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Creating cultural understanding through food & wine tours

Engaging with local communities is one of the best ways to learn about the world, and one of the most enjoyable ways to do this is by experiencing the local cuisine. EF Go Ahead Tours, the adult travel business within EF Education First, recognizes the role these gastronomic experiences can play in supporting local economies, fostering understanding and learning more about the world.

“Across cultures, people like to eat and drink, and there’s no better way to meet others than by sharing a glass of wine, taking a cooking class together or digging into a group meal,” said Lael Kassis, Vice President of Market Innovation and Development. “Shared experiences like these, where everyone is there to explore a destination through the lens of food culture, can create incredible and often unexpected memories.”

The many food and wine experiences EF Go Ahead Tours offers include preparing regional dishes alongside a local chef on the Greek island of Crete, visiting a cork factory and sampling olive oil in Portugal’s Alentejo region, and exploring truffle fairs in Tuscany through our partnership with America’s Test Kitchen.

olive oil tour

EF Go Ahead Tours travelers participate in an olive oil tasting with a local producer in Cordoba, Spain.

EF Go Ahead Tours relies on the experience, passion – and appetite – of its team when developing new experiences. Tour Directors often uncover emerging trends through deep connections in their respective local communities, and they are passionate about the impact food and wine experiences can create.

“Travelers seek experiences that let them walk away with a feeling they’ll remember forever,” said Linda, a Tour Director for EF Go Ahead Tours. “A memory is built upon something you actually lived or touched, and a food and wine tour is a journey through which you can create memories by constantly meeting people and getting a sense of their lives.”

“I had the opportunity not so long ago to go truffle hunting in Piedmont, Italy, with a local truffle hunter,” said David Evans, Vice President of Operations. “We met with the host on his truffle farm, met his dogs, and then we headed into the woods. Once the dogs located truffles, we helped our host prepare dishes using what we’d unearthed, and then we sat around the table, drinking local wine as he told us stories about his great grandfather, who started the farm. It was the most unbelievable experience, and it’s one I’ll always remember.”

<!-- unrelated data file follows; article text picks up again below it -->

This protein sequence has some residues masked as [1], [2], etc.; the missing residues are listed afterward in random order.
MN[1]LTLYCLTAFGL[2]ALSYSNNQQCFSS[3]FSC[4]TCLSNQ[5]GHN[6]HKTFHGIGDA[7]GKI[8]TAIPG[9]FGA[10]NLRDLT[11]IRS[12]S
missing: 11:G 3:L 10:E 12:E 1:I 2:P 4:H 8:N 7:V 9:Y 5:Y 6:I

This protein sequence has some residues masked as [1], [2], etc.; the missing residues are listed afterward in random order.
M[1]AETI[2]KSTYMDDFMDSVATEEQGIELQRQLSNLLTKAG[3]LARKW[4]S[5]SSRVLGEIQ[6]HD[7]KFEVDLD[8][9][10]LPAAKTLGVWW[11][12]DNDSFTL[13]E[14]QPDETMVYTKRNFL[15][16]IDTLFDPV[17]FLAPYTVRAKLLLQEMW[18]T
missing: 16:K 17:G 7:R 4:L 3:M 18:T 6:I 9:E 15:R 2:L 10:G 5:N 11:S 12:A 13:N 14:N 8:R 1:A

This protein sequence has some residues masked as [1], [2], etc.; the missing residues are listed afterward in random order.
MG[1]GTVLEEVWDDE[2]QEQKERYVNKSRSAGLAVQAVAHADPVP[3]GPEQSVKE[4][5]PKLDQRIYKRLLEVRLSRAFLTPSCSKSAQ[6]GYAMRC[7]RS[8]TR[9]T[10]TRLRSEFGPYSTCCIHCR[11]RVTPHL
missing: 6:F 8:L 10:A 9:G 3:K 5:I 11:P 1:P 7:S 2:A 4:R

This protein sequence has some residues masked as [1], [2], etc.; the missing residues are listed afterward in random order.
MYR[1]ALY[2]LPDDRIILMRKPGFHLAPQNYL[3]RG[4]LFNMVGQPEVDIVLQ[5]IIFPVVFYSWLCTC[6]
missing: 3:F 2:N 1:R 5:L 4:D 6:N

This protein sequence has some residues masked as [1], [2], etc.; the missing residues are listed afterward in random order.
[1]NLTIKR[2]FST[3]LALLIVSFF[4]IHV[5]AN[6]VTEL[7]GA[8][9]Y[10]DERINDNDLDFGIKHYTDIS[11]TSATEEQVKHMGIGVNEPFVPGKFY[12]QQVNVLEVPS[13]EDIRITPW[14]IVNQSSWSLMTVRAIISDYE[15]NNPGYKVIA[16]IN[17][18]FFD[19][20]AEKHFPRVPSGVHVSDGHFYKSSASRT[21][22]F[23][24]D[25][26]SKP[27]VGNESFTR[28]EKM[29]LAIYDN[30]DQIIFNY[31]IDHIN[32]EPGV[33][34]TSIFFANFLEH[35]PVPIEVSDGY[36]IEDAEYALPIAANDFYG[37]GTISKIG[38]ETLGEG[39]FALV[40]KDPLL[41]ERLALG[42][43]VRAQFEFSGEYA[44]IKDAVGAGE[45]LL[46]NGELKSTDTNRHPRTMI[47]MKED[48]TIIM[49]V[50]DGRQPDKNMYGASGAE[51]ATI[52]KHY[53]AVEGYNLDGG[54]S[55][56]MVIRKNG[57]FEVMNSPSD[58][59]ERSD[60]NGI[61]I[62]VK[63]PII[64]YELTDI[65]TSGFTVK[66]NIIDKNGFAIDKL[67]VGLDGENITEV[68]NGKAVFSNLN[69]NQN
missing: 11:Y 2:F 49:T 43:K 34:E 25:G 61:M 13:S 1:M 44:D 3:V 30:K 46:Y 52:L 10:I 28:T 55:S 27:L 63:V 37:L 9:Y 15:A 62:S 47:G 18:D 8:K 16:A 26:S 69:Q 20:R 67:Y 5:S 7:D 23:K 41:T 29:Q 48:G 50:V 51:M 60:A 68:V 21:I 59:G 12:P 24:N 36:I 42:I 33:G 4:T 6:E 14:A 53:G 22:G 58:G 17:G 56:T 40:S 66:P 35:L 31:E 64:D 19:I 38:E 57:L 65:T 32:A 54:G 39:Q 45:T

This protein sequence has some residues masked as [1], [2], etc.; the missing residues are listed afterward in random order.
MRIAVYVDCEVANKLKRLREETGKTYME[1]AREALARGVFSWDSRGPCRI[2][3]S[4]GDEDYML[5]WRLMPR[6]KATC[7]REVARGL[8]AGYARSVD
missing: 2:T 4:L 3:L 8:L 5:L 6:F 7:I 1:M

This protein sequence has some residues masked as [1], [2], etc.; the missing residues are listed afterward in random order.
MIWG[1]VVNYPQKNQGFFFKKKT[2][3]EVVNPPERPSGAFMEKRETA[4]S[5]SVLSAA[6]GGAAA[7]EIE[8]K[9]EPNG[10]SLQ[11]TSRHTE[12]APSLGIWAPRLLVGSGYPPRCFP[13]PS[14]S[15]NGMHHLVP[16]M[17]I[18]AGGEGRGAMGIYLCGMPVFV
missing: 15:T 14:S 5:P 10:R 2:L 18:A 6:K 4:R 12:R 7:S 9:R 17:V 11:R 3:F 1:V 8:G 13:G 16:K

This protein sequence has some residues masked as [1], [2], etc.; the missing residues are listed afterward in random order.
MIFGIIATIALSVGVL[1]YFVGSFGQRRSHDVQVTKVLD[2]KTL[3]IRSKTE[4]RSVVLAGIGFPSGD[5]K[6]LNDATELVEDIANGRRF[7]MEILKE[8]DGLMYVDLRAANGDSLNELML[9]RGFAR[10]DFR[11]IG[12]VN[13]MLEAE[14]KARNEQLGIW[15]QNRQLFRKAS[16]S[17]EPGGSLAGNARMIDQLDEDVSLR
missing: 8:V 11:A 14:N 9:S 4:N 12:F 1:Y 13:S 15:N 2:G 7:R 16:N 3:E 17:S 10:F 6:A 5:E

David Evans, Vice President of Operations for EF Go Ahead Tours, spent a day in Italy learning about truffle hunting from a local producer, pictured, whose family has run a truffle farm for generations.

Kassis explains that the team looks for contrasting experiences that show the variety in each destination. “If we’re exploring a region’s wine, we’ll visit a traditional, authentic vineyard, but we’ll also visit a producer that’s more modern and innovative to show off the region’s variety. And it’s hard to experience food and wine culture if you’re rushed, so we emphasize a few places so groups have enough time to fully dive into the local cuisine.”

“Food and wine are powerful ways to come together, and they promote understanding and mutual acceptance,” said Linda. “Sharing intimate traditions makes people willing to overcome personal opinions and clichés because the natural hospitality of these experiences is spontaneous and extremely powerful. Food is a great expression of someone’s culture, and it is the inner soul of a territory. Travelers have the unique opportunity of absorbing the culture of a place visited, but they also get to enrich it by bringing their own experience. Food and wine travelers do not simply take something away with them – they also leave a lot behind.”


Cheryl, a Group Coordinator and passionate food traveler with EF Go Ahead Tours, connecting with some fellow travelers during a paella cooking class in Barcelona, Spain.

“The more we can work directly with local people and support regional jobs, the more impact we can drive in the economies where we send travelers,” said Evans. “By offering alternatives that are off the beaten track, we can lessen our impact on certain destinations, all while giving our travelers unique, hands-on opportunities that they couldn’t get anywhere else.”

Food and drink – and the producers who make them possible – have long told the stories of their respective regions and histories. These experiences help travelers build understanding, learn something new, venture beyond their comfort zones, and make new, unexpected friends. Wherever and however you decide to experience the world and all its flavors, we wish you bon appétit and bon voyage!

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